It was a rainy morning, but wanting to do something productive, we set forth to the park’s laundry facility for a morning of clean clothes and bonding with our fellow RV’ers. (Upon reflection, sleeping in would have also been a productive use of our time.)
As we sat watching the washing machines drum spin, we began talking with a gentleman and his wife from Rehoboth, DE, and soon, as many such conversations do, talk turned to local restaurants.
“Do you like chicken pot pie?” he asked. “If you do, you have to go to the Claim Jumper.” He then proceeded to illustrate the size of said
Now I knew that Claim Jumper restaurants are part of a national chain “headquartered in Irvine, California…with 45 locations in Arizona, California, Illinois, Colorado, Nevada, Washington, Wisconsin, Oregon and Tennessee. Founder Craig Nickoloff opened the first Claim Jumper Restaurant in Los Alamitos, California in 1977. Until 2005, CWN Management, Inc., which operates the Claim Jumper chain, had been privately owned by the Nickoloff family. Leonard Green & Partners purchased a majority stake in the company in 2005…(but) filed for bankruptcy on September 10, 2010. On October 28, 2010,
And we don’t do chains. But great chicken pot pie? We may need to make an exception.
“The Irvine, California-based chain arrived here (Tucson) in January, and folks have been lining up at the El Con Mall restaurant ever since. The chain is known for its ski lodge-style décor--lacquered wood, huge beams bolted together, river rock and a
While the restaurant was huge with high ceilings and an enormous river rock fire place, its configuration with high walled booths and dividers minimized the sense of vastness.
but the wall to our booth prevented me from observing most of the food prep.
And not only are the restaurant and portion sizes huge, so is the menu. So it was hard to make a decision. Hard for me, that is. Our fellow RV’er had also recommended the calamari (calamari steak strips, lightly breaded and fried and served with cocktail sauce and spicy peanut Thai slaw). Then again, there were the Southwest Eggrolls with fresh chicken, cilantro, black beans, pasilla and bell peppers. Or the Three Cheese Potatocakes with cheddar, jack and aged Parmesan cheese, creamy mashed potatoes, onions, dill, and cilantro. Then again, maybe I should order the Chinese Chicken Salad with crunchy noodles, almonds, sesame seeds, green onions, carrots, and cilantro tossed with sweet and spicy peanut dressing. On second thought, how about the Black Tie Chicken Pasta with blackened chicken, bow tie pasta, spinach tortellini, and oven roasted tomatoes tossed in creamy Alfredo.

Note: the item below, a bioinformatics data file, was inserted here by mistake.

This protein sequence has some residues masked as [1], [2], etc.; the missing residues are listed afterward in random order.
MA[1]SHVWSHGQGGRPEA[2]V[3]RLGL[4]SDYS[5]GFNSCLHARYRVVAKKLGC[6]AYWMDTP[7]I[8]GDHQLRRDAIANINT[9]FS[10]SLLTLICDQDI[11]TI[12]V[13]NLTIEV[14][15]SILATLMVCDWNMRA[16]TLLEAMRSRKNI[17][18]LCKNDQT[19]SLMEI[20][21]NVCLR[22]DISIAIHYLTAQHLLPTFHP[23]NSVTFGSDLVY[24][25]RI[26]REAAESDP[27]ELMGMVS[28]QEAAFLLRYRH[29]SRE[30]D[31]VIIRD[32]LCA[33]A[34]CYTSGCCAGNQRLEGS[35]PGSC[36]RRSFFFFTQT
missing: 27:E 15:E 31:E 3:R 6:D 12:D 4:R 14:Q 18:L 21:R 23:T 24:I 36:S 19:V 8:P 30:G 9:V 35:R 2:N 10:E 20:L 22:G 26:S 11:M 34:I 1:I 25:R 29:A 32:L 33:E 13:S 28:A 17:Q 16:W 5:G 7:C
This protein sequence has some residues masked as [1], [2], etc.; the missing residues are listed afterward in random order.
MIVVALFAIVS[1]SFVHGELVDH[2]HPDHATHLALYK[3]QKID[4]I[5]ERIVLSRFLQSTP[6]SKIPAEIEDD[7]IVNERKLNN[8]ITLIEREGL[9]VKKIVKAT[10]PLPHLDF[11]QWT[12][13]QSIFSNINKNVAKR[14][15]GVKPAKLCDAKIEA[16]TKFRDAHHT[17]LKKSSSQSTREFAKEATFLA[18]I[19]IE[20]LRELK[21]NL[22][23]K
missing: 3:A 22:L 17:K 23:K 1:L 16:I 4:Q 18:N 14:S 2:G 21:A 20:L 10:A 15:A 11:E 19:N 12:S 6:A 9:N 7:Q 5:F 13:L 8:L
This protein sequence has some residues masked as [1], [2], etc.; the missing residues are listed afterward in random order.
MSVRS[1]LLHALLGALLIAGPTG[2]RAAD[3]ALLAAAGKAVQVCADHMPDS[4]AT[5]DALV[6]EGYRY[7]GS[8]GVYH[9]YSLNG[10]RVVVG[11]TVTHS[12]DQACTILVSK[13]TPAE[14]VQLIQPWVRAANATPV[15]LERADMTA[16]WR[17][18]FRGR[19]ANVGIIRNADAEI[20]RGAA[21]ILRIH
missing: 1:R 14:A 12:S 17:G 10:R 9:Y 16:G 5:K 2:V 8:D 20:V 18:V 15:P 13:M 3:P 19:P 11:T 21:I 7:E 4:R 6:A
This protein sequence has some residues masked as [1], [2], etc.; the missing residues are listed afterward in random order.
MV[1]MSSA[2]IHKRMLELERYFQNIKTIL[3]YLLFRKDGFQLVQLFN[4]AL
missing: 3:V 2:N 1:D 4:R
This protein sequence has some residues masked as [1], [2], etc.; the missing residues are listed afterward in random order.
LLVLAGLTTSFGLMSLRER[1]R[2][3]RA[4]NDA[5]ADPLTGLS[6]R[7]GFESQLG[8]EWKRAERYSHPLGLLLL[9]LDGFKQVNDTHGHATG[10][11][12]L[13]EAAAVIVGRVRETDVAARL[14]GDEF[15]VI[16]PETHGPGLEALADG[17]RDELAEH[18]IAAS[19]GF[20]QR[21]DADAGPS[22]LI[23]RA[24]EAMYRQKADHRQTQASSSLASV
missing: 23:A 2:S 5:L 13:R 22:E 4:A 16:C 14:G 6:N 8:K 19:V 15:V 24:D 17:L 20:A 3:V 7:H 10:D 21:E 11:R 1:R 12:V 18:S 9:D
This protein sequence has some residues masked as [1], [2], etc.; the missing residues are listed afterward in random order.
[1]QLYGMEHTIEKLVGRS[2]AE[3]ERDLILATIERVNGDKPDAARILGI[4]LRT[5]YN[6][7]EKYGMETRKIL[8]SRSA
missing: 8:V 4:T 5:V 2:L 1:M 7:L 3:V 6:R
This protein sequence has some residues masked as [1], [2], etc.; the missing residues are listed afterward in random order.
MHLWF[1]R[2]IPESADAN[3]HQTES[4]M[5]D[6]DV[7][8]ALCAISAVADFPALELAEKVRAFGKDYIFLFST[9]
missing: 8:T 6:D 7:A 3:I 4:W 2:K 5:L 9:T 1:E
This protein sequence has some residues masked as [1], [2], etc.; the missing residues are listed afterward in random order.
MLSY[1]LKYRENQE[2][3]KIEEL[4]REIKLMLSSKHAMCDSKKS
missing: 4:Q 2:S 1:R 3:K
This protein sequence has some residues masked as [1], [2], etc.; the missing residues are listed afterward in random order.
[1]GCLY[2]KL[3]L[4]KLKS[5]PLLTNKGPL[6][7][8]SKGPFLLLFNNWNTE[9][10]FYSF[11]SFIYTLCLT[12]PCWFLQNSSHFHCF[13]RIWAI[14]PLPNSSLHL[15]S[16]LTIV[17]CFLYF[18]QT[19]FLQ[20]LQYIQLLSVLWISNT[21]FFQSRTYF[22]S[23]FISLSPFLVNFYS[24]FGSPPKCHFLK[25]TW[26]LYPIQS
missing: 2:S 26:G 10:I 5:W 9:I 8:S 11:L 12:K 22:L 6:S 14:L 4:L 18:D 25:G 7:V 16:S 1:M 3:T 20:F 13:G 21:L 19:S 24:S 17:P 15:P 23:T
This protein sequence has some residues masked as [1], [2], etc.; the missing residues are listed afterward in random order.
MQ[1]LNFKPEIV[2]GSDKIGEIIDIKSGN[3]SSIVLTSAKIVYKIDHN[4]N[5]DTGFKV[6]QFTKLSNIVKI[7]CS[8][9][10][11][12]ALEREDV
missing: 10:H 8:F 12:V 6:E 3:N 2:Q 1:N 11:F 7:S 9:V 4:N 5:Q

“No” to all of these. Instead, I chose the Mini Tri-Tip Dips—three small “sliders” with sliced tri-tip roasted in French onion broth and garnished with smoked gouda, roasted pasilla peppers, and caramelized onions on mini brioche buns.
But it was my choice of side that shone. Instead of the fries or fruit, I selected the Thai slaw made with Chinese and red cabbages, dry Chinese noodles, peanuts, and cilantro.
But the reason for our visit was Chuck’s chicken pot pie.
His entrée was to have come with a side of fruit but why eat fruit when you can substitute smashed potatoes. Yes, spuds in the pot pie and spuds on the side.
This is six layers of chocolate cake and chocolate fudge icing topped with walnuts and was featured on the Food Network as one of America’s “Top 5 Most Decadent Desserts.” According to Men’s Health Magazine, its six layers of chocolate carry as many calories as a dozen Hershey's Milk Chocolate Bars.
Now I can’t in good conscience give a chain franchise restaurant 5.0 Addies, but feel comfortable awarding it 4.0.
To review the role of Adler, Kitty Humbug, and the Addie rating system, read the November 14, 2011 blog.